It is said to take anywhere from 21 – 66 days to build a new habit, with the time really varying from person to person. I started this 30 day journey as a way to get back on track with some of my daily habits that had slipped lately and refocus my priorities. I wanted to concentrate on the following:
Gratitude: I had lapsed from writing daily gratitudes
Mindful eating: I wasn’t logging my food
Fitness: I had added some extra pounds I wanted to lose
Mindset: I wanted to see if yoga would be more beneficial for all of my ailments than my typical mindless treadmill walking
Rest: I wanted to get my sleep habits back on track
A set-back is defined as a reversal in your progress. This past week I experienced a bit of a set back, that I wrote about in my post on The Challenge of Slowing Down. I hurt my back, came down with strep and inflamed vocal chords, and was ordered to go home and rest my voice. Then came the fibromyalgia flare. And then word that one of my cousins, who is just a few years older than me, died unexpectedly. Talk about some stress on the body.
This is what happens when you ignore the little voices in your head telling you to take it easy. Take a day off. Get some rest. If I had rested sooner, maybe I wouldn’t have developed strep and lost my voice, maybe I wouldn’t have gone into full fibro flare mode.
“Temporary set backs are overshadowed by persistence.” ~Quentin L. Cook
My body is wearing out. Since 2000 when I was diagnosed with a herniated disc in my lower back and a few months later fibromyalgia, my body seems to have been on a steady decline. I used to be a treadmill warrior, committed to reaching those 10,000 steps a stay so my Fitbit would say “Nice job, Cindy!”. Well injuries and physical therapy and doctors recommendations to try something else have convinced me that perhaps I needed to fold up the treadmill for good. Or at least for the next 30 days…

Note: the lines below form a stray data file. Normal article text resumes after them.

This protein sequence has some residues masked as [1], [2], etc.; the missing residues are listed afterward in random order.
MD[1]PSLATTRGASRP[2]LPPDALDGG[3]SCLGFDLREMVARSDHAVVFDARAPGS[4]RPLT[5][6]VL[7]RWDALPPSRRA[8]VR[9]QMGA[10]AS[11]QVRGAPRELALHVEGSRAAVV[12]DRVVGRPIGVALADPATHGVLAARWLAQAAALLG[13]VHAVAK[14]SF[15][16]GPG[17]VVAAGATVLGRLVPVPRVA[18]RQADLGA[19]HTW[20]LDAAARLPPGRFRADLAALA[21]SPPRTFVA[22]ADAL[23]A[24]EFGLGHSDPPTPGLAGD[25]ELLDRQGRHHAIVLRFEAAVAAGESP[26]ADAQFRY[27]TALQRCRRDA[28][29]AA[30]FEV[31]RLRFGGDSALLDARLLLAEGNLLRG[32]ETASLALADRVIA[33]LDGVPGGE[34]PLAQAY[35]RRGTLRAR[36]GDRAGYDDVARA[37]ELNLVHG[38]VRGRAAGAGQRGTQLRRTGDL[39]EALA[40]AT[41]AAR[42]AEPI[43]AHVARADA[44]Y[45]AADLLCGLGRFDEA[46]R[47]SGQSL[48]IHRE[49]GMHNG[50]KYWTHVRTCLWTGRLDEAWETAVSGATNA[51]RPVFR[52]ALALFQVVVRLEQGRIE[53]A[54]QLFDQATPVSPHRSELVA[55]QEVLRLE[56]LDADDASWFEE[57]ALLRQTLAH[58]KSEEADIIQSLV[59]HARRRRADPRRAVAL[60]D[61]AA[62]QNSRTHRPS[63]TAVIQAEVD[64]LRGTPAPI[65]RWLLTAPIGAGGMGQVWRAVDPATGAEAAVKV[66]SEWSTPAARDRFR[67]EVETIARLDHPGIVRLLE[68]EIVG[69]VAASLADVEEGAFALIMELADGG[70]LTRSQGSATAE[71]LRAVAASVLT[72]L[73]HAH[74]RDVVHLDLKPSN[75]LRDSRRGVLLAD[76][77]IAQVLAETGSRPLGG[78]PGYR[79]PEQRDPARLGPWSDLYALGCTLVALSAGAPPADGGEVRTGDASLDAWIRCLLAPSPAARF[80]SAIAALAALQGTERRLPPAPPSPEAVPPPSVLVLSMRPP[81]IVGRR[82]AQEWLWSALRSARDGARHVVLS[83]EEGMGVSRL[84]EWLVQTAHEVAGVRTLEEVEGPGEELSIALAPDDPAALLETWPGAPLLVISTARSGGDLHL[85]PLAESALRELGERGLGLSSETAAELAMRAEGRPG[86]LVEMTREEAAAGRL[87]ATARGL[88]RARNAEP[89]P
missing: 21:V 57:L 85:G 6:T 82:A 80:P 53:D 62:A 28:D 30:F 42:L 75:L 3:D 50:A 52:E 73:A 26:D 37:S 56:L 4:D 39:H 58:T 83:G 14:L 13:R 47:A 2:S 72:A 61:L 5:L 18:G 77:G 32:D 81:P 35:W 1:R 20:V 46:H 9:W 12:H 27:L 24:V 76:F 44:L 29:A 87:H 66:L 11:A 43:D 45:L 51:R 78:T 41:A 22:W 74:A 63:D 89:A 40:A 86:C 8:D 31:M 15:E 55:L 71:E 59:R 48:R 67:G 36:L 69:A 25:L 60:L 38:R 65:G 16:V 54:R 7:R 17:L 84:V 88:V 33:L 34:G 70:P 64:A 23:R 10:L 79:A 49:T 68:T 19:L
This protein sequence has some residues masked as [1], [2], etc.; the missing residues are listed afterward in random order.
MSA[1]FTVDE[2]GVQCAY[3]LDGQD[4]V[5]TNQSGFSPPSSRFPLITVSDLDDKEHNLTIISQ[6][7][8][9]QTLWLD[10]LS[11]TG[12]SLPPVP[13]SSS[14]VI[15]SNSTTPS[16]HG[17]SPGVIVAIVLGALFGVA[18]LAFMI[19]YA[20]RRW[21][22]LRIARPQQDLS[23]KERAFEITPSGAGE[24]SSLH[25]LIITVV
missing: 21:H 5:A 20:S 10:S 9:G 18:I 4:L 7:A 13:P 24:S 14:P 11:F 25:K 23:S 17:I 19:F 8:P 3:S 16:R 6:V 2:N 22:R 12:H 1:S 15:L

I am embarking on a personal challenge for the month of April, to try to tweak some of my habits, to be more consistent with my practices. As JJ Virgin always says, “Little hinges swing big doors.” Sometimes those little tweaks make a big difference!
“Sometimes the curiosity can kill the soul but leave the pain.” ~Alice
Perhaps that title should read “Lessons Learned from Attempting to Diagnose Chronic Pain” since I still don’t have answers… I haven’t written much lately due to some chronic neck pain/shoulder/arm that has been plaguing me for months. I come home from work exhausted and drained, and spending more time in front of a computer is the last thing I want to do.
Down the Rabbit Hole
Do you ever feel like the hassle and expense of getting to the root of a medical problem might outweigh the benefits of finding out what the problem is? For the last several months, I feel like I have gone down the proverbial rabbit hole in “Alice in Wonderland”, where everything is not as it seems!
Having Fibromyalgia, I find I quite often don’t sleep well. I can’t fall asleep. Or I can’t stay asleep. Or when I do sleep a few hours, it’s not restful. And I certainly don’t remember my dreams very well. All common issues for those who suffer this condition.
Some nights, despite how tired I may be and how many good habits I use to prepare for bed (hot tea, warm bath, lavender spray…), it seems like I am wide awake once my head hits the pillow and I turn out the lights. My mind will be racing and I just can’t seem to be able to turn it off.
Those are the nights I pull out a little journal from my night stand, and I write down the random thoughts that pop into my head. I just write for as long I can, whatever gibberish I want. And somehow, the process of getting those thoughts out of my head and onto paper helps. I am able to quiet my mind, lie back down, and somehow sleep…per chance to dream.
P. S. Fibromyalgia and sleep troubles are, to me, very much like the chicken and the egg. Which came first? Does lack of sleep and increased fatigue lead to FMS? Or does FMS create the sleep disturbances which then leads to the increased fatigue? Some studies indicate FMS is a by-product of sleep disorders. Seeking out the help of a sleep specialist might then be the cure for a good night’s sleep.